I am sitting in the Megabus terminal waiting to return to Toronto after five days in Montreal. At least part of this trip has been a pilgrimage of sorts. As is my custom in this city, I attended Sunday mass at St. Patrick's Basilica. I had planned to meet my son after the 12:30pm mass but having gotten there early I attended an earlier mass. Afterwards I walked to Place Frere Andre to await my son. One of the things I noticed there in secular, worldly Montreal was the people who passed by the statue of St. Br. Andre, touched the foot and said a prayer. This was something I was not used to seeing, a statue of a saint in a public square being reverenced by passers by. Nor was this the only one. The stature of Bl. Emilie Gamelin in Berri UQAM station has a well worn foot. Perhaps in this city there are still a few believers?
Monday I was on my own so I made my way to St. Joseph's Oratory. As I left the Metro I wondered how I was going to find the place until I looked up the hill and saw it dominating the view. I found my way to the entrance and walked up the steps to the base of the crypt church. By that time I was grateful for the escalators which took me up to the basilica. I wandered about looking for a quiet place to sit and pray the rosary, I found it in the blessed sacrament chapel to the rear of the main altar. I stayed there for a long time. I was deeply impressed by both a sense of the Lord's presence and that he was no less present in the humble tabernacle of my parish church.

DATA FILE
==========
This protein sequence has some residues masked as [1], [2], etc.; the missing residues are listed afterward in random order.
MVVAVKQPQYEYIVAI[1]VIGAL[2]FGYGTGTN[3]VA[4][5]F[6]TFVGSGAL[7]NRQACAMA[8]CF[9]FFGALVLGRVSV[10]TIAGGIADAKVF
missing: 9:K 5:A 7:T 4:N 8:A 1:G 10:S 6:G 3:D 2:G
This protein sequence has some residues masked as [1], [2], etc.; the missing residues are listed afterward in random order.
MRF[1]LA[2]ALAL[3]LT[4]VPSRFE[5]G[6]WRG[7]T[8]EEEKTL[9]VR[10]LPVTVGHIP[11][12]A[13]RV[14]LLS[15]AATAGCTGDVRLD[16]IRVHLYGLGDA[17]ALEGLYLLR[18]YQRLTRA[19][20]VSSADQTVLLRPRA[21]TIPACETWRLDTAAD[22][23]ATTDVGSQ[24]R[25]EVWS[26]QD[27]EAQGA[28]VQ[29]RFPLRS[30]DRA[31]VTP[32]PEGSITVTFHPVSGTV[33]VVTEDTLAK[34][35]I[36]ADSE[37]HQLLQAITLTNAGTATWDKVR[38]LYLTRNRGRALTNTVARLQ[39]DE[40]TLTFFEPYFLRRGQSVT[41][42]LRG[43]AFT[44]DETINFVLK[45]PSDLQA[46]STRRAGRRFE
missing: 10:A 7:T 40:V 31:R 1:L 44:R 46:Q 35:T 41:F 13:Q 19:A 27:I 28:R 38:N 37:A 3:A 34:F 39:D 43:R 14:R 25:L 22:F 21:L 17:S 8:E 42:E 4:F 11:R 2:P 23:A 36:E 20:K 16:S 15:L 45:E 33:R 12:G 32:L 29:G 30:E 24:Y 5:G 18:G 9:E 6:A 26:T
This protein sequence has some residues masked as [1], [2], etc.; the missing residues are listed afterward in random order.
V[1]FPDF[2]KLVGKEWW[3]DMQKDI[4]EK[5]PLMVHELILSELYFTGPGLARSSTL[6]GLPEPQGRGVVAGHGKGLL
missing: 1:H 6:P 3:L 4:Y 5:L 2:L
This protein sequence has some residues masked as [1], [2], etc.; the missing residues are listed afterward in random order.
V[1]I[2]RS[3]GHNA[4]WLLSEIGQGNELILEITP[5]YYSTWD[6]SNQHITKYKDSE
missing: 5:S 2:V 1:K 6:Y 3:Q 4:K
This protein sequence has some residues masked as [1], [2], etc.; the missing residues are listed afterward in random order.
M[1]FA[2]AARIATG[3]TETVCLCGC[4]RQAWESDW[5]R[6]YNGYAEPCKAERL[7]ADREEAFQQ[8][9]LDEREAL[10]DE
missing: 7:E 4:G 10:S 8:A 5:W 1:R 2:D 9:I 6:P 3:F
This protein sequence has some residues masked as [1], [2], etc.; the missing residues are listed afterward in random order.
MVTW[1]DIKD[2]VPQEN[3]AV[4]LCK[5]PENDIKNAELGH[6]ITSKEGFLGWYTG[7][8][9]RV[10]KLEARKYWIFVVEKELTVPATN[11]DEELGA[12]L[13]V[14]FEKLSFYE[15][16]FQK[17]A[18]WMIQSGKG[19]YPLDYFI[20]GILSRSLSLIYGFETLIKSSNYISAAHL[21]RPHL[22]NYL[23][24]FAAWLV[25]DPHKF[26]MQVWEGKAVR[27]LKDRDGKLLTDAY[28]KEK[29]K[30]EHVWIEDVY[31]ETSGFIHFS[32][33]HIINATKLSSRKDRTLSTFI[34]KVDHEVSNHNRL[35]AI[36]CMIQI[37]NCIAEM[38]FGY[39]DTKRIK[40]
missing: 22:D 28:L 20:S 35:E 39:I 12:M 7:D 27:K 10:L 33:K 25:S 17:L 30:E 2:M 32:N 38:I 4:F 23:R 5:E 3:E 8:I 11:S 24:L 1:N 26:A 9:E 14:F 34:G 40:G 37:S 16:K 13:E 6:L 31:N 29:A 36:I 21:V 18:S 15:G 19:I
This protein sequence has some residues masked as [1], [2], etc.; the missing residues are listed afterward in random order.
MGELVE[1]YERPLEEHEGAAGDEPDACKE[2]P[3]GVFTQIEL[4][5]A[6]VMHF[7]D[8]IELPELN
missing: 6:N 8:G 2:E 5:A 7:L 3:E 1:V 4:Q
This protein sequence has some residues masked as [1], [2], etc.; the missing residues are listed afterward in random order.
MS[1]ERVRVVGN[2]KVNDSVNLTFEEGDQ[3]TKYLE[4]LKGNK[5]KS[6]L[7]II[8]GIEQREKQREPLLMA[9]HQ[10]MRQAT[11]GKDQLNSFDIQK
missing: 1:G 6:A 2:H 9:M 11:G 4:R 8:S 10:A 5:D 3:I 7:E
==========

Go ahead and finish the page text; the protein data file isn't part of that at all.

After finishing my rosary I walked about the basilica some more. The confessionals in the basilica are not quite what you might expect. They look far more like the entrance to a crypt than a confessional. Perhaps the priest sensed my confusion because just as I paused in front of his confessional he kicked the door. I took the hint and went in. Afterwards I attended an English language mass in the side chapel of the basilica.
One word of warning. If you visit St. Joseph's Oratory you might want to avoid the main gift boutique. While the two gift shops in the basilica are modest affairs which do not excessively distract from the atmosphere of the place, the main gift shop is trinket central. I found it a bit much.
On my last full day in the city I made my way to Mary Queen of the World Cathedral. I wanted to see it because it is likely the closest thing I will get to seeing St. Peter's of which it is a copy. Again I was impressed by the availability of confession. Each church I visited had priests available for confession. In what was an unexpected gift, this church had the Blessed Sacrament exposed in the side chapel off the nave. I spent some time in there with my Lord. I had intended to stay for mass but circumstances intervened necessitating a tour of the facilities at the Eaton Centre.
Thanks be to God for a fruitful pilgrimage and a safe trip.